Once a person is convicted of a crime there are few avenues to overturn a criminal
conviction.  The most common method of challenging a criminal conviction is through
a direct appeal.  Mr. Hames has an extensive knowledge of the law and appellate
procedure that provides a real chance of overturning a conviction.  

In Georgia once a person has been convicted of a crime the burden of persuasion
changes.  Mr. Hames represented the State of Georgia in numerous high profile appeals.
He understands what an appellate court is looking for and what it takes for his clients to
get there.  

What happens if a person loses his direct appeal?  The fight is not over, but the burden
to overturn a conviction becomes even higher.  The law provides that a person
convicted of a crime can file a lawsuit against the person that has custody of them to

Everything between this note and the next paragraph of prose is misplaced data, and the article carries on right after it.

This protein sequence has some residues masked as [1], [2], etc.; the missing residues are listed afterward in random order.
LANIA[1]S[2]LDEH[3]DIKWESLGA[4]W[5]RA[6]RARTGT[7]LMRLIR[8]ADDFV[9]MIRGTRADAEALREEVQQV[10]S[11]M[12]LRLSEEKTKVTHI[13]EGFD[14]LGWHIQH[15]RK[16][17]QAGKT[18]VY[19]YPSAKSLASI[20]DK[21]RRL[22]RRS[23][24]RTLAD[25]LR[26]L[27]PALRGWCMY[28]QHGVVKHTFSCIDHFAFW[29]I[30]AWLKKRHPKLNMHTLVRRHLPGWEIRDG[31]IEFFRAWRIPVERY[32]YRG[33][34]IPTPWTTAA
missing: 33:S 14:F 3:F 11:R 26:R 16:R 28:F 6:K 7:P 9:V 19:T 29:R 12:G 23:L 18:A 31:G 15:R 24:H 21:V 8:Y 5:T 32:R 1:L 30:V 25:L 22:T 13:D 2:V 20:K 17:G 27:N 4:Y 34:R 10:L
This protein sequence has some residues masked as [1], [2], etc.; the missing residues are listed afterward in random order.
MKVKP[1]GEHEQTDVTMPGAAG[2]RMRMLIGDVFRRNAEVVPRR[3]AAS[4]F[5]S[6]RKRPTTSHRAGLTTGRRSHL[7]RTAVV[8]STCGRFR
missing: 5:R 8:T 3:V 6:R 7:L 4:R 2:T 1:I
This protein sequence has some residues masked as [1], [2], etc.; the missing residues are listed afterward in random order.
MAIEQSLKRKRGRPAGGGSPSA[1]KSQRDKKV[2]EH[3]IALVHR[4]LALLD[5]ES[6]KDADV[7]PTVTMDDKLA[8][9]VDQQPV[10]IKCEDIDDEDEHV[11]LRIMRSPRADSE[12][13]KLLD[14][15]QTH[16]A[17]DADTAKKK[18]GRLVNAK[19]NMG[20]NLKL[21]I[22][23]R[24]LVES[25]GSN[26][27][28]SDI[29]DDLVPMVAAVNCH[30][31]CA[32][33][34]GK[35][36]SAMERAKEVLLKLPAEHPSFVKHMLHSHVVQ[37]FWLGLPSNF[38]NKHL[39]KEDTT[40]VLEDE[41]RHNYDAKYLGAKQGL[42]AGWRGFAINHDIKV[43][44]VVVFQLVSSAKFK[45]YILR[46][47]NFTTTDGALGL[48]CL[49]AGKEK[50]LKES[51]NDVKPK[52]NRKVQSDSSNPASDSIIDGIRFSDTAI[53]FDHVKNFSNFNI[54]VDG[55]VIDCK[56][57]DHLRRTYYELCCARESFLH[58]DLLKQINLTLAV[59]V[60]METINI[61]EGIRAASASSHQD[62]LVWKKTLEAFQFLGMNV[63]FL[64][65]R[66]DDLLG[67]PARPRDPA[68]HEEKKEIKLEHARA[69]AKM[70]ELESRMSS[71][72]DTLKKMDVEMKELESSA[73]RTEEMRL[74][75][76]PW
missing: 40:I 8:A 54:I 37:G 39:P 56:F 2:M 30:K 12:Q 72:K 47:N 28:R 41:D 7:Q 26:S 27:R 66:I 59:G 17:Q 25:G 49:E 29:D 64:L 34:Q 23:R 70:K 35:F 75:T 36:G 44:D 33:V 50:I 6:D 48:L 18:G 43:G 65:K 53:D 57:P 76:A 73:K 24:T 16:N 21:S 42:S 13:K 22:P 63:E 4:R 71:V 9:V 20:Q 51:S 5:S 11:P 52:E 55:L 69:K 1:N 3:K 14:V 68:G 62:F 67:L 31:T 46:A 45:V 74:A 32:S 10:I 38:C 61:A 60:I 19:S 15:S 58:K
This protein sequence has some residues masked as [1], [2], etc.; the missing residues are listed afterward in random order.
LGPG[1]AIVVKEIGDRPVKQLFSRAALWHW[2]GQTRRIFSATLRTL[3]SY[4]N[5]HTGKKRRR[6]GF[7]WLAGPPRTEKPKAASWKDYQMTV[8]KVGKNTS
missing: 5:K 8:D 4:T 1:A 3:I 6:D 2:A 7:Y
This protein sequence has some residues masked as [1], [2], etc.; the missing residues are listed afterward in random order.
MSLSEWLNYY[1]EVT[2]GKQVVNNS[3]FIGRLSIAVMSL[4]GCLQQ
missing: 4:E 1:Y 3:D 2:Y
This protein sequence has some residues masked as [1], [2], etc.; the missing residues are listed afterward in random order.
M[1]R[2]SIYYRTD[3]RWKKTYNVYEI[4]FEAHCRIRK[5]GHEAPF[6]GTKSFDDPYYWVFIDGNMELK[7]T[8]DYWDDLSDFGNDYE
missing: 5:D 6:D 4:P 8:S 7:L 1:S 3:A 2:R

challenge the constitutionality of their conviction.  This process is known as a writ of
habeas corpus.

A habeas corpus case if filled with procedural traps, defaults and bars.  Even the most
experienced criminal defense attorneys can fail to recognize these traps until it is too
late.  Mr. Hames has handled hundreds of habeas cases and knows how to avoid the
procedural dangers of habeas.  

The vast majority of criminal cases are resolved by a guilty plea.  The writ of habeas
corpus is available to challenge a guilty plea as well as a full trial with an appeal.  What
grounds a person may have will depend on each individual case and how they were
convicted.  For example, a person that is convicted through a guilty plea has far fewer
possible grounds than someone that went to trial.

Mr. Hames will review your habeas corpus case to determine whether there is a viable
claim to raise.  If there is not a good claim, Mr. Hames will tell you that to ensure that
you do not waste your money chasing an unrealistic hope.  If there is a good claim, Mr.
Hames will aggressively pursue that claim as far as it can go
Working for you during difficult
Working for you
during difficult